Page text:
CHATTANOOGA, Tennessee (Reuters) - If the United Auto Workers wins this week’s historic election at Volkswagen’s three-year-old Chattanooga factory, the union could use the victory as a springboard to organize other foreign-owned plants in the South and revive its waning influence on the U.S. labor movement.
The UAW appears to have its best chance of a major victory in 30 years. But its bid to represent VW’s 1,550 hourly workers faces fierce resistance from local politicians and national conservative groups and is too close to call on the eve of a three-day secret-ballot election that closes Friday night.
A defeat could scuttle the 400,000-member union’s latest attempt to stem a decades-long decline in membership, revenue and influence. It would reinforce the widely held notion that the UAW is unable to overcome the region’s deep antipathy toward organized labor.
“The labor movement is looking for big victories to show its relevance,” said Gary Chaison, professor of industrial relations at Clark University’s Graduate School of Management in Worcester, Massachusetts. If the UAW loses the vote in Chattanooga, he said, “it will look like a union of yesterday: a once-powerful organization that has outlived its usefulness and no longer (has) appeal to the new workforce.”
If the union wins, VW would institute a German-style works council, with members elected by plant employees, to make key decisions about how the facility is run. The UAW would bargain over wages and benefits, but cede to the council traditional bargaining prerogatives such as work rules and training.
VW has been publicly neutral on the vote. But when the German automaker last week announced an agreement with the UAW to coordinate their messages to workers, the union received a significant boost it has not had in previous, unsuccessful organizing efforts in the South.
The UAW must persuade employees like 22-year-old Anthony Didona, who works in the plant’s body shop and fears the union would throw a wrench into a system that works well. He plans to vote ‘no’ and thinks a majority of his colleagues will, too.
“It seems like most people in the body shop don’t want a union,” Didona said. “From what I’ve heard, assembly is 50-50 and the paint shop is, too.”
Former Teamster Edward Hunter, 42, sees the existence of the middle class at stake, and he will vote for the union.
If the UAW loses this week’s vote, “In another year, if they want to try again, I‘m certainly going to support” another election, he said.
UAW President Bob King’s “whole strategy is on the line,” said Sean McAlinden, chief economist at the Michigan-based Center for Automotive Research.
McAlinden said King, who will step down this summer, has focused more attention than his predecessors on forging alliances with overseas labor organizations such as Germany’s powerful IG Metall, which holds several seats on VW’s supervisory board and helped bring VW management and the UAW together.
King also has said the UAW’s future depends on organizing foreign-owned plants in the South, including Daimler AG’s 20-year-old Mercedes-Benz factory in Vance, Alabama.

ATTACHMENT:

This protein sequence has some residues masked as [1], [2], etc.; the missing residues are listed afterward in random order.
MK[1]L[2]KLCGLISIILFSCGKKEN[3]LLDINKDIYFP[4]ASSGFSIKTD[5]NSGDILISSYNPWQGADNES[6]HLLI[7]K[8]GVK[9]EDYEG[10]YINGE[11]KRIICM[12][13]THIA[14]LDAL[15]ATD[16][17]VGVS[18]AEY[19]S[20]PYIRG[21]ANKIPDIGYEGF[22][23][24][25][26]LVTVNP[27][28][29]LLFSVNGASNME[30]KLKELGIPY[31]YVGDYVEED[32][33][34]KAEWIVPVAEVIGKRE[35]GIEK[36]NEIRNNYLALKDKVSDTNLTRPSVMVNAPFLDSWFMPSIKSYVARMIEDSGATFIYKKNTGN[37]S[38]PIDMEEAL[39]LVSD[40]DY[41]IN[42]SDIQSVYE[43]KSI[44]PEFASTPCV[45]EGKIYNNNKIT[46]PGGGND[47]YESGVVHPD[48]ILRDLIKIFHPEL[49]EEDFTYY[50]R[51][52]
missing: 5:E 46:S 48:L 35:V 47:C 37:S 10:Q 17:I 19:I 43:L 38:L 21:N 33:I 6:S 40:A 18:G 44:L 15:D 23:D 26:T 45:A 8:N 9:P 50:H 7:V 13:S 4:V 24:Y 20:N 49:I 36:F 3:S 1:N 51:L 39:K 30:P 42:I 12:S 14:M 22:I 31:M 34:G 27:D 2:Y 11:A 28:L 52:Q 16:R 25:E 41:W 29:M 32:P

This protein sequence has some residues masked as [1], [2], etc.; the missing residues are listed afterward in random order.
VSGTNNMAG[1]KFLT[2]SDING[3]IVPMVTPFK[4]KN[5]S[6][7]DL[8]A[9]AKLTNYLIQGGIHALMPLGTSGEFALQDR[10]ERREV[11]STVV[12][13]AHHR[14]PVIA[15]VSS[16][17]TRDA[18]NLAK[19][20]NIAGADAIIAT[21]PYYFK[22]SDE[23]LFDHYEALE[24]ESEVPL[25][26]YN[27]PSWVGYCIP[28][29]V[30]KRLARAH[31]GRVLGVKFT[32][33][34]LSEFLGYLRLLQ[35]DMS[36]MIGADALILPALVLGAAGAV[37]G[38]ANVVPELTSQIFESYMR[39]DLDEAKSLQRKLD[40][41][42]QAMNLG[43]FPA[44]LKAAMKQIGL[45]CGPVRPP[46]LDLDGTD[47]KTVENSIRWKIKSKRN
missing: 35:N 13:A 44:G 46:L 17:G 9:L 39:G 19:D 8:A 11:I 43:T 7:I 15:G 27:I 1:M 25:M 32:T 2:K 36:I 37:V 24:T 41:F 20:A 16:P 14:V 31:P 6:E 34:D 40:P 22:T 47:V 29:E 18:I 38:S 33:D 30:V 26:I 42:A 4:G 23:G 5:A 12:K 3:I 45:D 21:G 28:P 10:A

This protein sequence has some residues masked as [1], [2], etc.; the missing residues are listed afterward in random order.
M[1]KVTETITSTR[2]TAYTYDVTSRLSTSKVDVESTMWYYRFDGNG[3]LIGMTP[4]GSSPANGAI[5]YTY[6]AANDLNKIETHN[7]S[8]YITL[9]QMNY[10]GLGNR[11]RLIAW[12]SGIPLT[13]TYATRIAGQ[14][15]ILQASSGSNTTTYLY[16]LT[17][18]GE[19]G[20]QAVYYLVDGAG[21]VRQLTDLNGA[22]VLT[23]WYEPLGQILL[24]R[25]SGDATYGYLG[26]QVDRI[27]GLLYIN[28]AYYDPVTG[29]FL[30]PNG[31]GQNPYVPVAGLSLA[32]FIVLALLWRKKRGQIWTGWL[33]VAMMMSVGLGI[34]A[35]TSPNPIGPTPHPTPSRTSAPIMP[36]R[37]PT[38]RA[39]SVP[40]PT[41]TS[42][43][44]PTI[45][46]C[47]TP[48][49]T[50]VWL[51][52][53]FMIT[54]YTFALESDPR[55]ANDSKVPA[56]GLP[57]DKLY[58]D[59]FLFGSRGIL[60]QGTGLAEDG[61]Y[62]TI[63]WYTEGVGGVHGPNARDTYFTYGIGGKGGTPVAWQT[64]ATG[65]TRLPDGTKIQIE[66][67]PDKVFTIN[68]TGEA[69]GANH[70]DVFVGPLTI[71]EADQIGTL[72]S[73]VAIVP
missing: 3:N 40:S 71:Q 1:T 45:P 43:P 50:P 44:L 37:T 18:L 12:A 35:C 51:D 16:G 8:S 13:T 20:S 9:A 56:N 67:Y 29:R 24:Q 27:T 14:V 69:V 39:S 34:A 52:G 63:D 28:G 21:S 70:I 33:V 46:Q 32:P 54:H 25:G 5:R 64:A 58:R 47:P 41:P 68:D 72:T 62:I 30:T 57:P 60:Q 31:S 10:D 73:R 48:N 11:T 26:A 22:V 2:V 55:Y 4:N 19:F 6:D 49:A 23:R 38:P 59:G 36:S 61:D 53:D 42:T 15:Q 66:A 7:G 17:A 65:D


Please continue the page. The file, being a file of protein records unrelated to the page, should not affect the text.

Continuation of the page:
If the UAW wins in Chattanooga, outside labor experts expect its next target will be Mercedes-Benz and its Vance plant.
“My perception is that Mercedes-Benz has not been as welcoming as Volkswagen,” said labor adviser Arthur Schwartz. He noted that “IG Metall does not have the same relationship with Mercedes-Benz as they do with Volkswagen,” and thus may have less clout in Alabama.
IG Metall said it would not comment until after the Chattanooga vote is concluded.
In Germany, Daimler Chief Executive Dieter Zetsche said on Tuesday he was neutral on whether there should be UAW representation at the Vance plant, which opened in 1997 between Birmingham and Tuscaloosa.
“In the U.S., there is the principle of neutrality and we stick to this,” Zetsche said. “Depending on how the vote goes in Chattanooga, it may have an influence on other plants. We will have to wait and see.”
According to CAR’s McAlinden, Mercedes workers at the Vance plant are among the highest-paid U.S. assembly workers.
The last big vote at a Southern auto plant, in 2001 at Nissan Motor Co’s plant outside Nashville, went horribly wrong for the union. King, then a UAW vice president in charge of organizing, expressed confidence in the final days leading up to the election, but the union lost by a 2-1 margin.
Ahead of the VW vote in Chattanooga, UAW and anti-UAW workers this week were at the plant exits handing out leaflets, with anti-union representatives also giving away T-shirts.
Josh Graham, a 46-year-old team leader, said he planned to vote against the union: “I have a very negative opinion of the UAW. The reason we are down here is because of (the foreign auto companies) wanting to avoid the unions.”
But if the UAW wins the vote, he added, “I’ll probably join.”
If the UAW is victorious, even its supporters will not be required to join the union because Tennessee, like many of its neighbors, is a right-to-work state. That means membership is voluntary even if workers have voted in favor of union representation.
It also means the UAW could face a second wrenching campaign to convince VW workers to join the union and pay dues, which are equal to two hours of monthly regular pay and could rise to 2.5 hours later this year.
Additional reporting by Ilona Wissenbach in Granada, Spain, Ed Taylor in Frankfurt and Jan Schwartz in Hamburg; Editing by Dan Grebler